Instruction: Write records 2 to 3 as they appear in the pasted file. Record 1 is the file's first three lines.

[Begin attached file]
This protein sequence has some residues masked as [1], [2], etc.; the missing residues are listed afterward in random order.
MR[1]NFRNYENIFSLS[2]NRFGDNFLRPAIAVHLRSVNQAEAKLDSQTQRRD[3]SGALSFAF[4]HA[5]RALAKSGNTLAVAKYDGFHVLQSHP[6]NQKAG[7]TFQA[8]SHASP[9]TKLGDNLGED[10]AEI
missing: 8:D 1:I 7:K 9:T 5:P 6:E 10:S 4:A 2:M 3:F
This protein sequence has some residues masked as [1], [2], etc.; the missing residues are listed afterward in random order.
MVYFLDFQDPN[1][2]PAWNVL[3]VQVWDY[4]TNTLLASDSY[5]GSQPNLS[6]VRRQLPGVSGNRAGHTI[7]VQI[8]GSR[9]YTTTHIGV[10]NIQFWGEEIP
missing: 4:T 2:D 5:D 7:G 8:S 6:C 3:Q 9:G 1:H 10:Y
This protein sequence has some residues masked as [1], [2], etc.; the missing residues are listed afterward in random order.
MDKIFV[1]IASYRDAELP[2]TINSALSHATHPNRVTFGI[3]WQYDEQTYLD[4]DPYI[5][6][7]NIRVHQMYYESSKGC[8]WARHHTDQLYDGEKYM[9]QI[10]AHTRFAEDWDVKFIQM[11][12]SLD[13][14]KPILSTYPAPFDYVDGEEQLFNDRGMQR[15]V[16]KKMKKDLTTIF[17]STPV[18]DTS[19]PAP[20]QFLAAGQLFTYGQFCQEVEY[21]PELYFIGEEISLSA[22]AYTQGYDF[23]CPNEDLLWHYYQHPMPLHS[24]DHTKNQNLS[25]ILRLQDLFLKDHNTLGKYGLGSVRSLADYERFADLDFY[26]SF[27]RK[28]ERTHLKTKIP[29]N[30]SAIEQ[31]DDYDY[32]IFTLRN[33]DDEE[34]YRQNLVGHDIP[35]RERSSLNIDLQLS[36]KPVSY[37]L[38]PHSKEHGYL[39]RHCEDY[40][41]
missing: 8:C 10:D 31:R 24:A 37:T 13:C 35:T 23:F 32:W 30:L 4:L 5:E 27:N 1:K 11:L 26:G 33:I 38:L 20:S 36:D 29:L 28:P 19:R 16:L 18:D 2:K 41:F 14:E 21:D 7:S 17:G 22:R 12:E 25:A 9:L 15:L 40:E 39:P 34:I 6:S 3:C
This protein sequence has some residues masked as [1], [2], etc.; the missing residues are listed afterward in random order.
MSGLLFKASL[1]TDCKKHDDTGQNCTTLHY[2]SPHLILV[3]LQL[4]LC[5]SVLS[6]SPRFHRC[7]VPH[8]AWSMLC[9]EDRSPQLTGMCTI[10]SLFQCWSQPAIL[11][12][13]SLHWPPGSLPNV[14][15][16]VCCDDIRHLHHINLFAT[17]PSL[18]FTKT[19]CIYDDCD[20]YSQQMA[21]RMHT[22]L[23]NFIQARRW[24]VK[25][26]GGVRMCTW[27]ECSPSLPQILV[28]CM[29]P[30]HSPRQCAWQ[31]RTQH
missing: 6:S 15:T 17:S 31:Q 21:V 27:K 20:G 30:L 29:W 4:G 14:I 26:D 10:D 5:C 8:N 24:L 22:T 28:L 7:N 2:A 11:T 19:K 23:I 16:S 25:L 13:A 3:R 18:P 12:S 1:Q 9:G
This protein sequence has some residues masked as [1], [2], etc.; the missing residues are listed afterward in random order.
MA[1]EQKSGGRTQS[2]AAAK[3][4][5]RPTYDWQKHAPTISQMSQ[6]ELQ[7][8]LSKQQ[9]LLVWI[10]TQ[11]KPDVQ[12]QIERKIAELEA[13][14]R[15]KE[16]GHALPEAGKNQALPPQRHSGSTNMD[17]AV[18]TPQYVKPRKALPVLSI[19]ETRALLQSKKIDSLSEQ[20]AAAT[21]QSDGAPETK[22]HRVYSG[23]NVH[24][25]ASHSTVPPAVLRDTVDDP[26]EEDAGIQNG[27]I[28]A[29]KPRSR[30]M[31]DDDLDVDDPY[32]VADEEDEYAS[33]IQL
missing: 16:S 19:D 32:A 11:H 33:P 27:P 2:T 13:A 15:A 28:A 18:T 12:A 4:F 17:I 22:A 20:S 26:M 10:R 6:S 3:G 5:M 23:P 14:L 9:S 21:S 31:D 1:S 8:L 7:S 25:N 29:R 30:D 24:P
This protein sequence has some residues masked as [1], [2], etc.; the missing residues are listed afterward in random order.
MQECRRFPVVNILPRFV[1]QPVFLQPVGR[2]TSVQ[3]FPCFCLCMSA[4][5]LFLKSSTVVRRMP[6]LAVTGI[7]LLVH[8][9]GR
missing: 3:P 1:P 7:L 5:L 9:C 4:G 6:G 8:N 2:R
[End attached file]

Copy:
This protein sequence has some residues masked as [1], [2], etc.; the missing residues are listed afterward in random order.
MVYFLDFQDPN[1][2]PAWNVL[3]VQVWDY[4]TNTLLASDSY[5]GSQPNLS[6]VRRQLPGVSGNRAGHTI[7]VQI[8]GSR[9]YTTTHIGV[10]NIQFWGEEIP
missing: 4:T 2:D 5:D 7:G 8:S 6:C 3:Q 9:G 1:H 10:Y
This protein sequence has some residues masked as [1], [2], etc.; the missing residues are listed afterward in random order.
MDKIFV[1]IASYRDAELP[2]TINSALSHATHPNRVTFGI[3]WQYDEQTYLD[4]DPYI[5][6][7]NIRVHQMYYESSKGC[8]WARHHTDQLYDGEKYM[9]QI[10]AHTRFAEDWDVKFIQM[11][12]SLD[13][14]KPILSTYPAPFDYVDGEEQLFNDRGMQR[15]V[16]KKMKKDLTTIF[17]STPV[18]DTS[19]PAP[20]QFLAAGQLFTYGQFCQEVEY[21]PELYFIGEEISLSA[22]AYTQGYDF[23]CPNEDLLWHYYQHPMPLHS[24]DHTKNQNLS[25]ILRLQDLFLKDHNTLGKYGLGSVRSLADYERFADLDFY[26]SF[27]RK[28]ERTHLKTKIP[29]N[30]SAIEQ[31]DDYDY[32]IFTLRN[33]DDEE[34]YRQNLVGHDIP[35]RERSSLNIDLQLS[36]KPVSY[37]L[38]PHSKEHGYL[39]RHCEDY[40][41]
missing: 8:C 10:D 31:R 24:A 37:T 13:C 35:T 23:F 32:W 30:L 4:L 5:E 27:N 1:K 11:L 26:G 33:I 38:L 20:S 36:D 29:L 28:P 19:R 16:L 18:D 2:K 41:F 14:E 21:D 7:S 17:G 22:R 12:E 25:A 9:L 15:L 40:E 39:P 34:I 6:S 3:C